Biomass is Our Key to Plentiful and Affordable Liquid Fuels

We must stop fossil fuel combustion soon or global warming and climate changes will become unmanageable. Biomass is the one and only option to replace fossil transportation fuels with plentiful and affordable combustible liquids. We must produce such replacement fuels in the near future to stop greenhouse gas emissions from mobile emissions sources. All other available alternatives are ugly; petroleum prices will skyrocket and costs of transportation fuels will drive up prices of foods, goods, and commodities. Global economies will react with contraction. Greenhouse gas emissions from fossil fuel combustion are accumulating in our atmosphere and are causing unstoppable ice melting and raising ocean levels.

Advancing food and energy prices are leading to inflationary pressures and to decreases in discretionary incomes worldwide. Rising food and energy prices are reducing discretionary spending and are causing stagflation in many countries. Unchecked global warming, more frequent reports of climate changes, more violent weather events, and more costly weather related damages are being reported regularly. Effective countermeasures have been few.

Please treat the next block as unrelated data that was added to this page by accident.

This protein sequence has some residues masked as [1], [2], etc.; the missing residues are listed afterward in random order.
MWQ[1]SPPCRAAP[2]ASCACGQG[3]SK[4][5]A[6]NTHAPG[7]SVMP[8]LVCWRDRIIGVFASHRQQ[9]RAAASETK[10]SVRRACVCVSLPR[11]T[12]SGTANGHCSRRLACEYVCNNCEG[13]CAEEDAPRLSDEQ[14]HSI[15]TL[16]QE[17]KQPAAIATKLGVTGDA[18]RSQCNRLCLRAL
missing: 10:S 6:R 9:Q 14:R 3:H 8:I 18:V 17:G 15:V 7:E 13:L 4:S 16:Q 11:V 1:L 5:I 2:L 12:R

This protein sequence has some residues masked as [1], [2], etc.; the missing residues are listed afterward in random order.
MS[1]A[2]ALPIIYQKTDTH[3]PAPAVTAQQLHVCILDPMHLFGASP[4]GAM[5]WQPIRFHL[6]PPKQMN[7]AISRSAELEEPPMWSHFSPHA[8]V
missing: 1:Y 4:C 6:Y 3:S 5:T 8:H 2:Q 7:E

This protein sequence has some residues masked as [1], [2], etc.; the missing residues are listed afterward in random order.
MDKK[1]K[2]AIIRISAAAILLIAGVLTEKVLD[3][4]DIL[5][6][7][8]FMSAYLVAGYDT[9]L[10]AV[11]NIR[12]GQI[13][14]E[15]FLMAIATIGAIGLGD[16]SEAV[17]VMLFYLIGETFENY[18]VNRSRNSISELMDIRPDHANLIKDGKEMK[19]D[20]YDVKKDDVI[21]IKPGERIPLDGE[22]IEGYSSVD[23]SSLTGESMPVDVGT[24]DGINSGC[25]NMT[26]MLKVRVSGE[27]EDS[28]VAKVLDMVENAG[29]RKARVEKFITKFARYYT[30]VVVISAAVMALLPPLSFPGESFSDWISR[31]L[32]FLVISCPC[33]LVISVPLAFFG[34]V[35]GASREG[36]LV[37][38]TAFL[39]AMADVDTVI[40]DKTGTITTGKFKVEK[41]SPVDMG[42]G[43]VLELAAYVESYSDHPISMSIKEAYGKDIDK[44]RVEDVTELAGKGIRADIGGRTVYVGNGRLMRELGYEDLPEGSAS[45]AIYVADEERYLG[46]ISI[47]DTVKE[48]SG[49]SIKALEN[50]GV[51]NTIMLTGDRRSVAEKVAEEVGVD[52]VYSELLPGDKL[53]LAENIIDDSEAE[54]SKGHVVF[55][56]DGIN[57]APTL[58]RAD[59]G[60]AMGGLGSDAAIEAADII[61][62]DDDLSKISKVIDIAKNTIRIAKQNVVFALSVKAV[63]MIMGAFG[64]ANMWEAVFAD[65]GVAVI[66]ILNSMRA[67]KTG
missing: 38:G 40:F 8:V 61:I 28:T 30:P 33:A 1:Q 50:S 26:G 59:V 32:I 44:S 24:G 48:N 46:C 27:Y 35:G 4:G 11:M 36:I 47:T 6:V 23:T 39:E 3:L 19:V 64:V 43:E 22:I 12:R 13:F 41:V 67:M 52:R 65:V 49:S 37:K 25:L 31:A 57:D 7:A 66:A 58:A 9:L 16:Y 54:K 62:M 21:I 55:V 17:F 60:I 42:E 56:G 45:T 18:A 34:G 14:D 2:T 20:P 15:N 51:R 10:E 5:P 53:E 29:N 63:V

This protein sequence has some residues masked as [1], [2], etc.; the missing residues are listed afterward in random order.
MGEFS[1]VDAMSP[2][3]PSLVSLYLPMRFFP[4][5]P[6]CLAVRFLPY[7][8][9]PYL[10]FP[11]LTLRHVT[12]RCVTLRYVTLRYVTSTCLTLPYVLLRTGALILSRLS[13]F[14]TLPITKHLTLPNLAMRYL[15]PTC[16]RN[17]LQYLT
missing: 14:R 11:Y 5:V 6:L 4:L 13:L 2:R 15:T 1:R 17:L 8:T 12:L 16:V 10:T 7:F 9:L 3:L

The trivial results of extensive countermeasures in Europe are negated by the fast growth of energy consumption in China, India, and other Asian countries. An incisive analysis reveals that the "Cap and Trade" scheme can at best provide a short-lived delay of more serious and more costly natural disasters. Similarly, energy conservation can bring only temporary relief.

Additionally, the costs of conservation equipment are high, efficiency savings are self-limiting, and energy savings will have only a temporary impact. Sequestration of carbon dioxide from smoke stacks of power plants and from chimneys of large emitters in industry is expensive and is only applicable to a small percentage of all emission sources. Emissions from small industrial emitters, from buildings, and from mobile combustion engines in particular cannot be sequestered. When evaluating technically feasible solutions, we must realize that modern energy supplies are exclusively based on three energy forms; electric power, heating gases, and liquid fuels. The technology for converting fossil fuel fired power plants to renewable fuels is available. Renewable fuels do not add greenhouse gases to our atmosphere.

Sufficient nuclear fuel can be mined or reclaimed and will last for at least one century. Windmills and submerged turbines can generate electricity from wind power and marine power forever. Sunlight can produce unlimited amounts of electricity by photovoltaic conversion. Therefore, the future outlook for electric power generation from renewable energies is bright. Consumption costs of future electric power can likely be kept from escalating due to the low cost of nuclear fuels and the complete lack of energy costs for sunshine, wind, and moving water.